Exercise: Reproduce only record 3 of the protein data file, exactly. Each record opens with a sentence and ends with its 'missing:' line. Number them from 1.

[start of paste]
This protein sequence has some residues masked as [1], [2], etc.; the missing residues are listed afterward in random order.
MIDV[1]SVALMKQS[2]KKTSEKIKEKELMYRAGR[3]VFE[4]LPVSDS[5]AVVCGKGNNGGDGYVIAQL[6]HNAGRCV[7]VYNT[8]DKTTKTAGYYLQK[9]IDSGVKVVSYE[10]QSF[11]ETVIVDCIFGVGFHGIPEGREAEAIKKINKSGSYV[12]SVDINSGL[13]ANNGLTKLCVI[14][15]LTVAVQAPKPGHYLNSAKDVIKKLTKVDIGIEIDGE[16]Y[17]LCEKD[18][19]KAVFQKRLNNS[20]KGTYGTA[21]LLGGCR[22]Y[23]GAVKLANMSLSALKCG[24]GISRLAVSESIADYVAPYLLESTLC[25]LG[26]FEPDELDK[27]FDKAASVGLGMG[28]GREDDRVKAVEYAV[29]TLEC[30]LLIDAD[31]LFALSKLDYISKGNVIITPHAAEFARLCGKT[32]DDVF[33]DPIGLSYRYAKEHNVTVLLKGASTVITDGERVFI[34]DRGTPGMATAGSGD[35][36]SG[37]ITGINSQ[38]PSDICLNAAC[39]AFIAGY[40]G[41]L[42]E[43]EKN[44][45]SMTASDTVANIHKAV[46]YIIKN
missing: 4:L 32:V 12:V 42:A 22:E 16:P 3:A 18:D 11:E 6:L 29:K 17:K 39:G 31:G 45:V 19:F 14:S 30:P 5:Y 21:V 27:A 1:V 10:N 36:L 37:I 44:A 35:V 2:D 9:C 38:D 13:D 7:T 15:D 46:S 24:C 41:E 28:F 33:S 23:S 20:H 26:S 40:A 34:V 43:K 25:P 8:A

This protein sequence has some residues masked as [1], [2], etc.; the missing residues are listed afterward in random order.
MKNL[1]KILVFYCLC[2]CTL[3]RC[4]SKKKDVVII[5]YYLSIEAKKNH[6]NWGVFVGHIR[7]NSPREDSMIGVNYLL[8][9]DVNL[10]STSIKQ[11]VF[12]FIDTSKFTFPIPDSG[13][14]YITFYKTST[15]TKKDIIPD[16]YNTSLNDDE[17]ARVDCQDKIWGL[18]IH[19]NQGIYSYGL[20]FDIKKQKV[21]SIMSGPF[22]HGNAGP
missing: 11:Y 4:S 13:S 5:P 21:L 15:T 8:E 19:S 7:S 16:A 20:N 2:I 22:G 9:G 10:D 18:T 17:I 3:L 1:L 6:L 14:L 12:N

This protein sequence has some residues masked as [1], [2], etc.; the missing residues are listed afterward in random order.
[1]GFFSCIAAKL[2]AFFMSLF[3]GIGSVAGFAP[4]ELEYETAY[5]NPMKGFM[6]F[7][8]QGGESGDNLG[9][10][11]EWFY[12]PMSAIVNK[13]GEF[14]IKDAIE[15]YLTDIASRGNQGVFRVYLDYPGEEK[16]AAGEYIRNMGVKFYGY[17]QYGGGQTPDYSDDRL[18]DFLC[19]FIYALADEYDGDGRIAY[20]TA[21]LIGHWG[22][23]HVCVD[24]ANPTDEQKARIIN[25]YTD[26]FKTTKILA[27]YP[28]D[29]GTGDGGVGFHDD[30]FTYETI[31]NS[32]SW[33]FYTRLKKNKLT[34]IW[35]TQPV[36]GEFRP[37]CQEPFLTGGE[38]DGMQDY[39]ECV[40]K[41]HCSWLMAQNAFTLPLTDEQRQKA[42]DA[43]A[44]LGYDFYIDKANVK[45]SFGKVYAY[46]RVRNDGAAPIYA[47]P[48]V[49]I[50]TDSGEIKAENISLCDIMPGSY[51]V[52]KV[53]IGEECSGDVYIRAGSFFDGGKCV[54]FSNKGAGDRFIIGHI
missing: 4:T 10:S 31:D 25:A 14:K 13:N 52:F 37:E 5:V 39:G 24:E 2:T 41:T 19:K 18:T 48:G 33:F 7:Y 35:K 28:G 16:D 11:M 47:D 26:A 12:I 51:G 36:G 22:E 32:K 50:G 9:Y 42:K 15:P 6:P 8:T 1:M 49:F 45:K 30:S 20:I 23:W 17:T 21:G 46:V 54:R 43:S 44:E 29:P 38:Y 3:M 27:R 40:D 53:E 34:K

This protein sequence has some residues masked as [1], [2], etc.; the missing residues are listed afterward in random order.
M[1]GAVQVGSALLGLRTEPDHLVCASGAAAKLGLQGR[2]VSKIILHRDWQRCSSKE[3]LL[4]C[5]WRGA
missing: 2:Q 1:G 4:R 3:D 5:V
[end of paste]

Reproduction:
This protein sequence has some residues masked as [1], [2], etc.; the missing residues are listed afterward in random order.
[1]GFFSCIAAKL[2]AFFMSLF[3]GIGSVAGFAP[4]ELEYETAY[5]NPMKGFM[6]F[7][8]QGGESGDNLG[9][10][11]EWFY[12]PMSAIVNK[13]GEF[14]IKDAIE[15]YLTDIASRGNQGVFRVYLDYPGEEK[16]AAGEYIRNMGVKFYGY[17]QYGGGQTPDYSDDRL[18]DFLC[19]FIYALADEYDGDGRIAY[20]TA[21]LIGHWG[22][23]HVCVD[24]ANPTDEQKARIIN[25]YTD[26]FKTTKILA[27]YP[28]D[29]GTGDGGVGFHDD[30]FTYETI[31]NS[32]SW[33]FYTRLKKNKLT[34]IW[35]TQPV[36]GEFRP[37]CQEPFLTGGE[38]DGMQDY[39]ECV[40]K[41]HCSWLMAQNAFTLPLTDEQRQKA[42]DA[43]A[44]LGYDFYIDKANVK[45]SFGKVYAY[46]RVRNDGAAPIYA[47]P[48]V[49]I[50]TDSGEIKAENISLCDIMPGSY[51]V[52]KV[53]IGEECSGDVYIRAGSFFDGGKCV[54]FSNKGAGDRFIIGHI
missing: 4:T 10:S 31:D 25:A 14:K 13:N 52:F 37:E 5:V 39:G 24:E 2:T 41:T 19:K 18:T 48:G 33:F 7:Y 35:K 28:G 16:D 11:M 47:D 26:A 12:I 51:G 36:G 22:E 32:K 50:G 9:Y 42:K 15:P 6:P 8:T 1:M 49:F 45:K 30:S 20:I 23:W 17:T 21:G 46:V 54:R 43:S 44:E 29:P 38:Y 3:M 27:R 40:D 53:E 34:K